In Germany, the arduous return of Olaf Scholz

In Germany, the arduous return of Olaf Scholz

Federal Chancellor Olaf Scholz on August 18, 2022 in Berlin. Chancellor Olaf Scholz, in Berlin, August 18, 2022. ODD ANDERSEN / AFP

There are weeks that look like stations of the cross. For Olaf Scholz, this is the case that is coming to an end. In four days, the German Chancellor has endured three ordeals which, although of very different nature, testify to the fragility that accompanies him just eight months after taking office and on the eve of a return to school that is difficult to announce for his entire government.

Olaf Scholz’s black week ended on Friday, August 19 in Hamburg’s parliament. For three and a half hours, the Federal Chancellor answered the questions of the responsible investigative commission in order to understand why the financial administration of the Hanseatic city decided in 2016 not to demand back tax payments of 47 million euros from a local bank, MM, Warburg & Co, involved in the gigantic tax optimization scandal “CumEx files”.

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Olaf Scholz, mayor of Hamburg from 2011 to 2018, always presented himself as a stranger in this affair. “I had no influence on the Warburg tax proceedings,” he hammered again in front of the commission of inquiry on Friday, annoyed by the “conjectures” and “innuendos” of those who claim the opposite.

This line of defense has proven itself in the past. In April 2021, Olaf Scholz, then finance minister and SPD candidate for chancellor, made it possible to get out of an initial hearing before the Hamburg parliamentary committee of inquiry without too much difficulty. And despite their attempts, his political opponents failed to exploit this affair to prevent his victory in the September 2021 general election.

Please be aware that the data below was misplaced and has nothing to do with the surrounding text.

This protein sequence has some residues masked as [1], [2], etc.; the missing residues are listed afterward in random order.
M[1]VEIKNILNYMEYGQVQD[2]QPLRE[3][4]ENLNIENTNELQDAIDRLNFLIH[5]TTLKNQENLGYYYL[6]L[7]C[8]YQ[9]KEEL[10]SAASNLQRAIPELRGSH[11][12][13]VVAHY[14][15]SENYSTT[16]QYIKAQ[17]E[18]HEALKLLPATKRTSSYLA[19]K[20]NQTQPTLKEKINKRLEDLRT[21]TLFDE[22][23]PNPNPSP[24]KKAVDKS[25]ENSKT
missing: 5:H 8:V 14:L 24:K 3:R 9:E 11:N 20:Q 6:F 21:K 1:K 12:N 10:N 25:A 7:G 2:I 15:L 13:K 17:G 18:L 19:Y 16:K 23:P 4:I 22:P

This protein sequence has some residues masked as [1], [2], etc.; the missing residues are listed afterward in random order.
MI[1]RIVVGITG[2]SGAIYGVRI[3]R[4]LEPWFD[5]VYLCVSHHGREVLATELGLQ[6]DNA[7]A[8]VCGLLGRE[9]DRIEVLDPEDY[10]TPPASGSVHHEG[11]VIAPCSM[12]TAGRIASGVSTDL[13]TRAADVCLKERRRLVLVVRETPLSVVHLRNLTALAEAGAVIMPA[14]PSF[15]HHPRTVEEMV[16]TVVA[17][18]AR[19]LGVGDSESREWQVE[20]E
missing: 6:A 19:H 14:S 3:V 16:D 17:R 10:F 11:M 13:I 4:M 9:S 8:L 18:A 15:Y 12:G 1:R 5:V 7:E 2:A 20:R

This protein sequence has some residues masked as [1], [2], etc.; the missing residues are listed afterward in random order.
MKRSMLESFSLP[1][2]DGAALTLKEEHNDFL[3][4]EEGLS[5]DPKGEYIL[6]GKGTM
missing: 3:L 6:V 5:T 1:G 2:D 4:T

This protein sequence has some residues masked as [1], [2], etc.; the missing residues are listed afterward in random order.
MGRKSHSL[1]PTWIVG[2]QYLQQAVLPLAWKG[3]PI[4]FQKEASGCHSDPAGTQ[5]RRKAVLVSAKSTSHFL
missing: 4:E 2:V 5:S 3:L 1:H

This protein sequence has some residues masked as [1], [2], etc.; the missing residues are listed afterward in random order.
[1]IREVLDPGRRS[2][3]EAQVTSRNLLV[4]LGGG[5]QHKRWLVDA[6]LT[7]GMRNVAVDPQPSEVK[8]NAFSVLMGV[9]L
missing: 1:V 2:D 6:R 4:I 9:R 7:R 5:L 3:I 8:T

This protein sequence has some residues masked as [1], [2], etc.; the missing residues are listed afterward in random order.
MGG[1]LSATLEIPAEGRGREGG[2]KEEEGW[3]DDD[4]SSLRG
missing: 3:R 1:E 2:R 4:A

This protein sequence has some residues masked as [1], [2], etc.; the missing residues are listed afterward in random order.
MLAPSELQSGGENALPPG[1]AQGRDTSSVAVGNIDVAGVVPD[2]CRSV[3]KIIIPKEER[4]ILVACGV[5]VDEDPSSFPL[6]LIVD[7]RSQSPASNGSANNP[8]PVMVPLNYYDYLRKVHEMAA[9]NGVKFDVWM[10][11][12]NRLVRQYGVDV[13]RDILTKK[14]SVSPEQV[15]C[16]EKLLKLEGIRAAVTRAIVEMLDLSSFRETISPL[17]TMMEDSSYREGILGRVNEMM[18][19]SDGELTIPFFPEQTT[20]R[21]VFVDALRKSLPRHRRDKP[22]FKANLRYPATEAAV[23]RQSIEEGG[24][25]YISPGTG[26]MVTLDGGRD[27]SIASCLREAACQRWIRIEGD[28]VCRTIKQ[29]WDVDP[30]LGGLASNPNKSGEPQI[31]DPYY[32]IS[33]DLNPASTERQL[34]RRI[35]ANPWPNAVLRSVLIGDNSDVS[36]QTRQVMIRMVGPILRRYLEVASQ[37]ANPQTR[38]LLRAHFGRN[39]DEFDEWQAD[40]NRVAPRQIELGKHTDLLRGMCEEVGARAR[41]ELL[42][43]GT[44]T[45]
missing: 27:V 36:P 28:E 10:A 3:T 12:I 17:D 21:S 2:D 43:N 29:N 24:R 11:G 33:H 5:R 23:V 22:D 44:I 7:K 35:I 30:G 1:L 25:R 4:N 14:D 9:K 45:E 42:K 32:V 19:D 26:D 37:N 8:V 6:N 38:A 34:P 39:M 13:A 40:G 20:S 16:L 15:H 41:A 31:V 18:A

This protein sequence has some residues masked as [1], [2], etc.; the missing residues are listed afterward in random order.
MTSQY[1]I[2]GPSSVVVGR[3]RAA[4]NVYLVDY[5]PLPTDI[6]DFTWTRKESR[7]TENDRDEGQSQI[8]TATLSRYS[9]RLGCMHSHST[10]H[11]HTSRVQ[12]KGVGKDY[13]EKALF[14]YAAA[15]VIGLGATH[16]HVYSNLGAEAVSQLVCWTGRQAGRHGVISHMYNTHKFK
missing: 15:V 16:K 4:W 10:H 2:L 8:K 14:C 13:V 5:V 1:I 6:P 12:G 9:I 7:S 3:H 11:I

Fear of a “Winter of Fear”

A year later, the position of what is now chancellor is less comfortable. In the meantime, the investigations have indeed progressed, and new questions arise. For example, on the exchange between Olaf Scholz and the heads of the Warburg Bank in 2016, the year in which she lost 47 million euros in tax equalization. For a long time, the future Chancellor claimed to have only met her once. Now he admits to having had three meetings with them. However, he does not want to remember the content of their conversations.

For the opposition, such amnesia is suspicious. “There are not many people in Germany who swallow Olaf Scholz’s memory gaps,” joked CDU chairman Friedrich Merz. In this case, the conservative right is in line with the left-wing party Die Linke, with whom it already seems ready to organize a new hearing of the chancellor before the Hamburg parliamentary commission in the coming months.

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